Missing keywords are equally interesting. “Colloids” is hardly visible, although everyone is dealing with colloidal suspensions. Ceramists are usually talking about slurries instead of colloidal suspensions, which is why we get “slurry” and “slurries” instead. Maybe. I still believe we have a lot to learn if we look at the colloid science papers.
“Interface” is the other elephant in the room. The control of the process largely depends on controlling the interface, and is something that people have largely ignored so far.
Without digging too much into the details, this quick and simple analysis is very informative about the current state of the art. Having followed very closely the domain for the past 5 or 6 years, the keyword clouds obtained here are very representative of the current state of the art. I’d love to extend this analysis to the full text of the papers, although I will need different tools to do it. Maybe I should get an access to the Mendeley API. They are responding to over 100 millons calls to their database each month, they can surely afford a few more. In the meantime, I’ll try to apply the same analysis to a different domains, using Google Scholar or Scopus and Mendeley. More later if I’m successfull.
Funny coincidence, this month’s issue of Nature Materials was released today while I was playing around with this analysis. Check out the front cover…
February 1, 2012 § Leave a comment
Another addition to Google Scholar, if you like tracking papers from specific academics. I am using RSS feeds based on Scopus for this. The big difference is that people do not have to be registered to have a profile in Scopus. Profile number need to grow before this new feature can be useful.
February 1, 2012 § Leave a comment
An important update. Most notably, it is now a standalone application. The reference manager war is running and that’s a good thing for us. Also a new word processor integration that looks very similar to that of Mendeley or Papers. I am not planning to switch, though, if it ain’t broken, don’t fix it ! I am happy with Mendeley so far.
November 4, 2011 § Leave a comment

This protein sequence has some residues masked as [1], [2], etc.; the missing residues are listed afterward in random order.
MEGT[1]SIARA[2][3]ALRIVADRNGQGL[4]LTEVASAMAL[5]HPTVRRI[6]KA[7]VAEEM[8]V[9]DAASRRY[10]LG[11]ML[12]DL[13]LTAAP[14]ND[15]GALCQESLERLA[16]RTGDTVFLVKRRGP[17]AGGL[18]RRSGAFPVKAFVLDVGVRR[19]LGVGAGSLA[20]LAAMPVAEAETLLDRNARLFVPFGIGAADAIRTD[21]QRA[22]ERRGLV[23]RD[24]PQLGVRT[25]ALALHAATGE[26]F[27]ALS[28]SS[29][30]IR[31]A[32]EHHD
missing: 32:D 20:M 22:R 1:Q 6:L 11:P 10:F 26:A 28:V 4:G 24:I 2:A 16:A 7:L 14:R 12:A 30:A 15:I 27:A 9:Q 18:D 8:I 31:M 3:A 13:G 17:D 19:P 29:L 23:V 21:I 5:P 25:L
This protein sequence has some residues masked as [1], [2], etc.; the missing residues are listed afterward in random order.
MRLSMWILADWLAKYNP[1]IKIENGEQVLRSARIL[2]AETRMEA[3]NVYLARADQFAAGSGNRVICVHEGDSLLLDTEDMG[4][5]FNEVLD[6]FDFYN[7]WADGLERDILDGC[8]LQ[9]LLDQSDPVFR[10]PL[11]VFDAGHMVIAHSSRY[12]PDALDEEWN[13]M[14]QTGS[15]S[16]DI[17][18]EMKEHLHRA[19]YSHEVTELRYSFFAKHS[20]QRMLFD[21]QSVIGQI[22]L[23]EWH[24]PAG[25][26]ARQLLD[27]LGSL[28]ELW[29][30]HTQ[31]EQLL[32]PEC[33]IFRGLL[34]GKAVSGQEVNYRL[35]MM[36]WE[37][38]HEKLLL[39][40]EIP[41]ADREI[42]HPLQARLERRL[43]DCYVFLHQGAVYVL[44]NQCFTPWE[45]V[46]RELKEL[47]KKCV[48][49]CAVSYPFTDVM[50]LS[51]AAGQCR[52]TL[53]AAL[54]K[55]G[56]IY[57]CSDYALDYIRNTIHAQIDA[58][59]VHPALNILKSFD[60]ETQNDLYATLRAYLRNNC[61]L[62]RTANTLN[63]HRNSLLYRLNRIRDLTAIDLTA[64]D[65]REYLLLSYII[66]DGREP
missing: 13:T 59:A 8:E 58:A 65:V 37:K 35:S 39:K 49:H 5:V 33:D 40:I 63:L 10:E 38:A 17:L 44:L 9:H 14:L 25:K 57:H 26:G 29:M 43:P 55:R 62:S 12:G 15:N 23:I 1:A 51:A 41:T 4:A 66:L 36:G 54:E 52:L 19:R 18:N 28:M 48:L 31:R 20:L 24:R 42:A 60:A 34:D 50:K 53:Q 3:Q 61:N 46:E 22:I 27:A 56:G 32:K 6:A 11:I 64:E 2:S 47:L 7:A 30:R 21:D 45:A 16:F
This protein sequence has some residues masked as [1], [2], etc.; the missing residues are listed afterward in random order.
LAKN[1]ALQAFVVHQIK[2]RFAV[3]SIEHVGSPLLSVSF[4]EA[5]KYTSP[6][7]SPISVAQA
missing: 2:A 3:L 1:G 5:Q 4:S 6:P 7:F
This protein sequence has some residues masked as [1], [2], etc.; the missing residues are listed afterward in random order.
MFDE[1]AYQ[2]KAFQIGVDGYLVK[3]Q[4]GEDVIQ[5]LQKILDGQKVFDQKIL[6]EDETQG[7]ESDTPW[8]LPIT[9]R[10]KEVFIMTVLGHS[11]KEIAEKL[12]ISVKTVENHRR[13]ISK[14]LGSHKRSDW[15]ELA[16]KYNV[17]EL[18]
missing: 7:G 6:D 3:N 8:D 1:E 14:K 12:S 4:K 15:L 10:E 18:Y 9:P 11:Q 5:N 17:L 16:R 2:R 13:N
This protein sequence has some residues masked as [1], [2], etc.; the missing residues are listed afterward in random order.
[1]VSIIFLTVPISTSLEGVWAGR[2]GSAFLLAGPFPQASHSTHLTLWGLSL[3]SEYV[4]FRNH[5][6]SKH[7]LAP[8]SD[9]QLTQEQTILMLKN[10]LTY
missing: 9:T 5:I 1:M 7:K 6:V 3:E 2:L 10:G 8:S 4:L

A new SciVerse application. Not sure how useful that is, but it looks really cool, at least. Here is mine.
November 2, 2011 § Leave a comment
November 2, 2011 § Leave a comment
I just discovered that ScienceDirect, aka Elsevier, released an iPad app. I was really curious to see what they came up with. Short version: I am extremely disappointed. This is a half-baked effort at best. Long version: read below.
The confusion starts from the beginning. On the App Store, you have the choice between a free and a paid ($2.99) version. It took me a while to find the differences between both. The description on the iPad app store does not really help. With the screenshots, I noticed that on the paid version you can also browse by journals. $2.99 for this ? They got to be kidding. Looking around on the science direct website, I finally found the differences. The benefits of paying are :
- Browsing journal by Journal Name; by Subject Area or in Favourites
- Setting up Alerts
- Downloading PDF (iPhone Only)
Q: Can I view articles saved on SciVerse ScienceDirect mobile app through my desktop computer?
A: For now it’s not possible to coordinate your saved articles between the SciVerse ScienceDirect mobile app and sciencedirect.com from the Internet. This means that articles and searches you’ve saved in the mobile app will not be stored in sciencedirect.com account but you can email saved article records to yourself.
Good progress on launching new content sets and innovative tools